In my free barefoot school, the instructors could charge a nominal fee if they so desired, or they could offer their classes free of charge.  If the class attendees were allowed to rate the class, the market would dictate appropriate fees.  Ideally, everything would be free of charge, but that would require a larger battle with our capitalist society.  Capitalism isn’t inherently bad, though it does tend to create financial barriers which can inhibit progress.  Besides, there are enough of us willing to spread the word for free to keep the market prices very low.

[Edit- I’m not against the idea of charging fees in exchange for knowledge, it’s just that we have to understand there’s a trade-off.  As soon as we charge money, we set up a barrier for entry.  That can be an acceptable tradeoff as long as we acknowledge it exists.  Furthermore, I am definitely not opposed to people making money off actual coaching.  If people are spending time and effort on anything, they should be duly compensated.]

How to Assure Quality

What about quality assurance of coaches?  After all, this is usually the first line touted in defense of any type of certification.  The assumption is certification assures a minimum level of competence.  Having been involved in all types of assessment development and deployment, I can safely say a test, whether it is objective or subjective, is one of the least valid measures of competence.  Anybody can learn to pass a test if they understand the variables that go into making and grading the test.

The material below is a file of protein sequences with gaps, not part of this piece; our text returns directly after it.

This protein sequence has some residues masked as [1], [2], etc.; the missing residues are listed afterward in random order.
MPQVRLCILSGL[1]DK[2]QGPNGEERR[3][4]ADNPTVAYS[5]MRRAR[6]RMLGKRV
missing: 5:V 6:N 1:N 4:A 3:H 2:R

There’s a more reliable solution to measuring and filtering competence:  Community grading.

TJ Gerken, the founder of the Barefoot Runners Society, came up with a brilliant solution.  She created a “barefoot coach locator” map which can be found here.  Anybody that identifies themselves as a coach and offers services can add their names to the map which includes biographical information.

This idea could be taken a step farther by including the ability for clients to rate and add coach reviews.  It would be a system much like what Amazon, IMDB, and Reddit uses to rank quality.  Great coaches would get the highest marks.  Shitty coaches wouldn’t.  Want to measure competence?  There’s no better method.

In Conclusion

If we’re genuinely interested in spreading ideas, we cannot support systems that act as gate-keepers to prevent any and all interested parties from participating.  Certification-based systems do just that- they act as gatekeepers that prevent democratic participation.

The free school model of barefoot coach training an out-of-the-box solution, but I sincerely believe our old way of doing things is flat-out stupid.  The more voices we have in the conversation, the more progress we make.  There is a better alternative to antiquated certification systems, and this is it.

All of us, regardless of our pedigree, degrees, or past experiences, have the potential to be ground-breaking contributors.  A certification system marginalizes people; it assumes only a select few have the capability to contribute.  We need a system that’s based on the idea that all of us are valuable contributors.  We need a system where we believe in each other.  The free school idea does just that.

What do you think?  Do you agree that everyone should have a voice in the barefoot community?  Share your thoughts in the comments section!

Also, if you think this is a idea worth sharing, please share this post (Twitter, Facebook, Google+, forums, your blog, etc.)  The more steam this idea generates, the more people we’ll get to participate, which will make it more successful.


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  1. Erik Lee Skjon
    October 11, 2011